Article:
Attention, retail shoppers. Shares of specialty retailer Sharper Image (NASDAQ:SHRP) dropped 24% yesterday.

Last quarter, the slick and impressive results had the company upbeat about the second quarter. The stock, at $27 a share, was a mere 16 times earnings -- before the deep discounters on Wall Street took over. The stock is now $20 and change.

If you have children in the room, make sure they do not see these words: July sales were up 18%. The horror.

To be fair, the growth in sales is slipping. July's sales growth was 2% below last year's growth, and the second quarter's sales growth of 20% was 4% lower than last year's 24% increase. Same-store sales, the best way to measure retail store strength, were flat this quarter. And Internet sales, which jumped 57% a year ago, were up just 14% this quarter.

Revel in rival Brookstone's (NASDAQ:BKST) 13.3% increase in same-store sales if you will, but note that the company is going to lose money this quarter. That is not good.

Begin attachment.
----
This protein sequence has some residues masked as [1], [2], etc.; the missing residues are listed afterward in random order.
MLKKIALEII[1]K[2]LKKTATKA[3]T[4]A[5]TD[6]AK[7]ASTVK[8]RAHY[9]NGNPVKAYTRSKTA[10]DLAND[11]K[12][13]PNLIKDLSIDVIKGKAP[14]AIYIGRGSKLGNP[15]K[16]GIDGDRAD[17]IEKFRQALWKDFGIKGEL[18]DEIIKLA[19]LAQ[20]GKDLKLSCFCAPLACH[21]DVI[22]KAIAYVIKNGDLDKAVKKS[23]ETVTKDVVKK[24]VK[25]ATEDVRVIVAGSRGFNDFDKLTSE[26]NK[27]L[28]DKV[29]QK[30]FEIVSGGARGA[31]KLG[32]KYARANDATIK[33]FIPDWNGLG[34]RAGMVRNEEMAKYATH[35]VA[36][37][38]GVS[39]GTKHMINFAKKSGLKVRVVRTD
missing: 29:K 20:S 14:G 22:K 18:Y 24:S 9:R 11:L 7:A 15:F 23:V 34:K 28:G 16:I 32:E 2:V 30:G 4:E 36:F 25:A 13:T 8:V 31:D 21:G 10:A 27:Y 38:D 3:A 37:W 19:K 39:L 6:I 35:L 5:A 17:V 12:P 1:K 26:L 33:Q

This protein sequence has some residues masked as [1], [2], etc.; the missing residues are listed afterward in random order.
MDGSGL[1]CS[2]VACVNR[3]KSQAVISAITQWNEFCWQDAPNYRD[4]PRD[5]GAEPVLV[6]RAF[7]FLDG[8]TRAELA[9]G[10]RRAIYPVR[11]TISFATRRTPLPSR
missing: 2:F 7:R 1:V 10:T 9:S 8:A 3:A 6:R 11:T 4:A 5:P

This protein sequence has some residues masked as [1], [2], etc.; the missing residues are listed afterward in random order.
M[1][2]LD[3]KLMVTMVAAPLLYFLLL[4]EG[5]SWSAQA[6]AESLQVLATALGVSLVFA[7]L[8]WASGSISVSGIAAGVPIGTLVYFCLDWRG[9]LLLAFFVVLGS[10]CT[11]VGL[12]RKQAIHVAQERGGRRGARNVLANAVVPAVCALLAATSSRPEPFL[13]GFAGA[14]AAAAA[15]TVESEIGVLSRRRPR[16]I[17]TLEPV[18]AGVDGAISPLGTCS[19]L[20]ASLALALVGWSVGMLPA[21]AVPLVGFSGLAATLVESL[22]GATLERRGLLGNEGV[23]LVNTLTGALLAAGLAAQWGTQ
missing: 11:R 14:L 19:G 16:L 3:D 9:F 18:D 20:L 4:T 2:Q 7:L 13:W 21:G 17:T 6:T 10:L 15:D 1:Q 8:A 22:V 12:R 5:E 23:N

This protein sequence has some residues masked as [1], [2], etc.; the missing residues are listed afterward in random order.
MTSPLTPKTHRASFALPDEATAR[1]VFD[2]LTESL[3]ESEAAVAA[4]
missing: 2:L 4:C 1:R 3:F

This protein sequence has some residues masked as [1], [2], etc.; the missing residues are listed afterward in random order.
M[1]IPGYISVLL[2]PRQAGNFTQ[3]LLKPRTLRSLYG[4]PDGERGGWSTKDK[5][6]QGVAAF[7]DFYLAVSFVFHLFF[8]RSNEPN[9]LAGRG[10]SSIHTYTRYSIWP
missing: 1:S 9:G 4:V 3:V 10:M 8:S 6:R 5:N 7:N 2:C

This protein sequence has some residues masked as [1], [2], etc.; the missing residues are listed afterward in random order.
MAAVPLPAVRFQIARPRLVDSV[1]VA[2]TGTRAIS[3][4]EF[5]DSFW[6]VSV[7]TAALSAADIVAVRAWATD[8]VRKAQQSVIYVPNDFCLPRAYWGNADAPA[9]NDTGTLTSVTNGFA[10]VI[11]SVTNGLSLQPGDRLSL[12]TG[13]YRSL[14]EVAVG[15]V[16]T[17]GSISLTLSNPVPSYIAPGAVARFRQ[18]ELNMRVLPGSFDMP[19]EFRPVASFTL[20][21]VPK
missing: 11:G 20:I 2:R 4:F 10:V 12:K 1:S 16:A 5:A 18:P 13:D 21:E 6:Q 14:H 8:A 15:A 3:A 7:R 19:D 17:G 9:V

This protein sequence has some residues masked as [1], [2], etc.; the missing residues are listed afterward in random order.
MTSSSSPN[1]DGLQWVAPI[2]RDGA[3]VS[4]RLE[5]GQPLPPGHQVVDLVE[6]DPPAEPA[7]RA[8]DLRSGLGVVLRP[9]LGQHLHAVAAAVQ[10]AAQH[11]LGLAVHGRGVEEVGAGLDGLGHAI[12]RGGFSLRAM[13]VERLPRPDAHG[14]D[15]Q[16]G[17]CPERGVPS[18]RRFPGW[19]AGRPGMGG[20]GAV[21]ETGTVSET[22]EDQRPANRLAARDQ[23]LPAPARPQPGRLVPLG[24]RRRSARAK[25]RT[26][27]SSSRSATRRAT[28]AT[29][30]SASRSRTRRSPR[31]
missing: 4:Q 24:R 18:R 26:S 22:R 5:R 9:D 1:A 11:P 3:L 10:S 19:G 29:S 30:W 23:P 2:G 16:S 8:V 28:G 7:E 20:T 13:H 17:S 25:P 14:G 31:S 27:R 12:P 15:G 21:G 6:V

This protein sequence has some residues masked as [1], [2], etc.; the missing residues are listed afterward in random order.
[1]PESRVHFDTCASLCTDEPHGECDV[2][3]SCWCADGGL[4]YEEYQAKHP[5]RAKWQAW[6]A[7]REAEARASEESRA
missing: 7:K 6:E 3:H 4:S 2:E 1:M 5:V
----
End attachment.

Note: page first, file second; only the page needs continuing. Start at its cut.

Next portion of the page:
Sharper Image made a dramatic cut to its late-May second-quarter earnings guidance of $0.09 to $0.11 per share -- which had indicated a 100% increase in earnings was coming. The new guidance, at $0.03 to $0.05 a share, leaves open the door for earnings to actually decline from last year's $0.05 a share. The crystal ball must need a high-tech microfiber wipe.

The company also lowered full-year guidance to $1.82 to $1.87 a share -- roughly a 12% increase in profits. But, the debt-free company, selling at 11 times forward earnings, has a bargain-basement price that reflects its dimming prospects.

Retail, in general, has been weaker than analysts had expected. Pier 1 (NYSE:PIR), Sears (NYSE:S), and Kohl's (NYSE:KSS) have all reported lower July same-store sales. Even Internet stars eBay (NASDAQ:EBAY) and Amazon (NASDAQ:AMZN) -- both Motley Fool Stock Advisor recommendations -- have been trying to rein in expectations.

Retail is a tough business. Sharper Image did lower expectations. Although the company is profitable, the trends in profitability and same-store sales bear watching.

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Fool contributor W.D. Crotty does not own stock in any of the companies mentioned.